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The beliefs and sentiments expressed by those whose letters appear here are not necessarily shared by the Adventist Review or its editorial staff. These letters have been edited for clarity and length. -- Editors


Don’t Pass the Poison
Bill Knott’s piece “Passing the Poison” (Apr. 14, 2011) is very timely for me. It addressed a practical issue I encounter regularly, and one that, frankly, disturbs me.

I have read remarks on Facebook regarding sermons, church leaders, and the church at large, written by Seventh-day Adventists, that amount to an “own goal” (in football terms) or “friendly fire” (in military terms). They are so insidious in nature that they could easily discourage non-Adventists against God’s church.

Poisonous remarks are often advanced by church members with little or no basis, fueled by conjecture and innuendo. Sermons or leaders’ words are taken out of context and blatantly distorted. Unfortunately, in our zeal to be “watchmen on the walls of Zion,” we often end up doing more harm than good to the cause of the gospel.

In this era of Twitter and Facebook, the problem is compounded even further because it’s so easy for (mis)information to spread in cyberspace. It takes just a member or two whose energies are focused on negative themes to sow undesirable seeds.

If we are faithfully serving the Lord, we shouldn’t worry too much about such things. Jesus Himself labored under similar conditions: misunderstood by many, including His own brothers (the sons of Joseph) as they collaborated with the establishment (see The Desire of Ages, chap. 9). For those engaged in passing the poison, intentionally or unintentionally, may the love of Christ become your watchword, influencing everything you do or say.

If there are any real issues to deal with, well-meaning believers will use more appropriate ways rather than resort to washing dirty laundry in cyberspace.

--Victor Samwinga
Newcastle upon Tyne, United Kingdom



I completely agree with Bill Knott in his editorial “Passing the Poison.” My walk with Jesus brought me to the Seventh-day Adventist Church 22 years ago, and I completely believe the message we have gleaned from the Bible.

The past few years have been discouraging as I continue to hear from leaders and members the very things Knott’s article talks about. The discouragement that I cannot trust our leaders and pastors to be putting forth the correct message of the gospel has me confused and led me to search for a better place to worship. We have a unique Bible message for these end-days; therefore the question: Where to go?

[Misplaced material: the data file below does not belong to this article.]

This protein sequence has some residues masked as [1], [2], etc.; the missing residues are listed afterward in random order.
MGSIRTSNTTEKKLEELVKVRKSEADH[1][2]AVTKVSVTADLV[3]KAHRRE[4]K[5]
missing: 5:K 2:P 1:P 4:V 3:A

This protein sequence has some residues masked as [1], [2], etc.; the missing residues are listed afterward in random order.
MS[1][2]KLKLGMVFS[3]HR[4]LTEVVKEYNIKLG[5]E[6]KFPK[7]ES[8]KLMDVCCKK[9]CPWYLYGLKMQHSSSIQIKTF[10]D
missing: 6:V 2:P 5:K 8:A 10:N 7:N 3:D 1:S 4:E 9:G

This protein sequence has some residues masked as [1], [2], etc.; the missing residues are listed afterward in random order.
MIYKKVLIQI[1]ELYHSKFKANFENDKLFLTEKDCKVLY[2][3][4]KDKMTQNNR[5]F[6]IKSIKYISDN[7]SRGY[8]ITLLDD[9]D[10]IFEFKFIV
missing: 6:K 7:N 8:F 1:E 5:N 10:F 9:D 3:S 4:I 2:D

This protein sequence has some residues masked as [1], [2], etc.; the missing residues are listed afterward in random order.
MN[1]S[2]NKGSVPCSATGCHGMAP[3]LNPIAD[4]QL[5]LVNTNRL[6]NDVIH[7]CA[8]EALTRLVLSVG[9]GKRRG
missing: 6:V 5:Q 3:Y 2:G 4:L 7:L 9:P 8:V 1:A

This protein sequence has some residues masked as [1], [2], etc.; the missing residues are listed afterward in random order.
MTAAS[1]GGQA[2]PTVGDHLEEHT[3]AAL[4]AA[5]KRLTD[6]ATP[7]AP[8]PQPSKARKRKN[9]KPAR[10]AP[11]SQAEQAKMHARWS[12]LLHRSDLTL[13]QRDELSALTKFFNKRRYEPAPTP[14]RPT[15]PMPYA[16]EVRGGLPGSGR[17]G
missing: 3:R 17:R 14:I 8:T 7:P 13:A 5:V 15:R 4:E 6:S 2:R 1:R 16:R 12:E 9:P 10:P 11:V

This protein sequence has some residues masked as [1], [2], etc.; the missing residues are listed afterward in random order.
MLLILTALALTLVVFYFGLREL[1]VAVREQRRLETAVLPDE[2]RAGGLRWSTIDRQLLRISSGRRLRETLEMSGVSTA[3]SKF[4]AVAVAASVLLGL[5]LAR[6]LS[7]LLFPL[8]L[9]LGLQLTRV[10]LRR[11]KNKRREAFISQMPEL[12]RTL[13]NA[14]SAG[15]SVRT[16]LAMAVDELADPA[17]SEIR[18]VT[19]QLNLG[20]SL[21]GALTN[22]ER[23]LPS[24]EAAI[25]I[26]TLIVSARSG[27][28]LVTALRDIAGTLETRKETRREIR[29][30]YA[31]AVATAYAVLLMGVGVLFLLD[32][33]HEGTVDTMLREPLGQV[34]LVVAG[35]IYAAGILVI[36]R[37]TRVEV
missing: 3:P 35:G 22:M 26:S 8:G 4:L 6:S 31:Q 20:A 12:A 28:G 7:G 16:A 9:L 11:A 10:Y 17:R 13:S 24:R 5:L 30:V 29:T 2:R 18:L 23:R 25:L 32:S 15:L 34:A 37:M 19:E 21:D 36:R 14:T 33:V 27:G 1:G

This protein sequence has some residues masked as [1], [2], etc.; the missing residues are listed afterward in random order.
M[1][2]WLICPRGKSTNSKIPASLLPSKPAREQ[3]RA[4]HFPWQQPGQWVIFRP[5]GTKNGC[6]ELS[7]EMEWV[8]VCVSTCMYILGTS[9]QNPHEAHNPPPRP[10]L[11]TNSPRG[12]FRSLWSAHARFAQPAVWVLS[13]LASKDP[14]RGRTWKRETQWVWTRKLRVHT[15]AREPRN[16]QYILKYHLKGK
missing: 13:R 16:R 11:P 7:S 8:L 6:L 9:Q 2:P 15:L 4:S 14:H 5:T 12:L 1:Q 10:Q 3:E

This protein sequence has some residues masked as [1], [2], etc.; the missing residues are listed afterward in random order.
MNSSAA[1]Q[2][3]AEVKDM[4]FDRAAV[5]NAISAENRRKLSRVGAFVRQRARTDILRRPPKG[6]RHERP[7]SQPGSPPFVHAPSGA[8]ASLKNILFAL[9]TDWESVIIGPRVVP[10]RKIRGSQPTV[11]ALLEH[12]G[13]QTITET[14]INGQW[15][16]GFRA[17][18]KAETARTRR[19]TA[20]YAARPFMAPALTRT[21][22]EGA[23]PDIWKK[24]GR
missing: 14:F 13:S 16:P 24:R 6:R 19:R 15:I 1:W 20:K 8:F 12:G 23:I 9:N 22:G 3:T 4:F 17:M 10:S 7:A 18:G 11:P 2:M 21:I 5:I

The continued shaking in the church will not be over until Jesus comes. However, it drives people like me to the corner concerning the church.

I pray for balance, and hope people will read this editorial and realize that we have to stay focused on the Shepherd, not on the confusion.

--Frank Sanchez
Greenville, South Carolina



Regarding Bill Knott’s editorial “Passing the Poison”: Thank you for a most important point that cannot be repeated too often.

In 1964, in an Andrews University seminary class, Studies in the Sanctuary, Edward Heppenstall stated, “The mark of a mature person is one who will withhold judgment until all the facts are in.” Who of us can honestly declare that we actually have all of the facts on any topic?

When I have applied this, it has proved to be a great blessing to me.

--Eugene Miller
Days Creek, Oregon



Good Presentation
Thank you very much for the article “Reaching the Unreached” (Apr. 14, 2011). The layout, editing, and photos looked great. I was especially thankful that the Tibetan young man was on the cover, as that was what I had prayed would be chosen to appear there. Please extend my gratitude to the entire team that was responsible for putting this together. May God continue to bless you, your families, and your ministry.

--John Baxter
Berrien Springs, Michigan



Adventures in Accreditation
It’s good to see that the Adventist Accrediting Association has taken some substantive action regarding La Sierra University. It is the first definitive formal action of the Seventh-day Adventist Church that I have seen related to this issue, and it is long overdue.

After years of warning, the administrators admit to having a problem. Unfortunately, their delaying tactics have brought shame on our church and have caused untold damage to many students. Yet to this day they continue in their roles at La Sierra University. Doesn’t anyone take ownership and responsibility for what has happened and may still be happening?

--Chris Chan


Support for Leaders
I am relieved to know that we have absolutely the best leadership in the Adventist world church. God is clearly leading us through Ted N. C. Wilson. It was an extremely uplifting sermon (Wilson Sermon Opens Spring Meeting With a Call to Christ's Righteousness) that he delivered, and yet timely when he called the membership to the Lord. His understanding and belief in righteousness by faith in Christ alone (www.adventistreview.org/article.php?id=4302) was music to my ears. We are in desperate need of the realization that salvation comes no other way.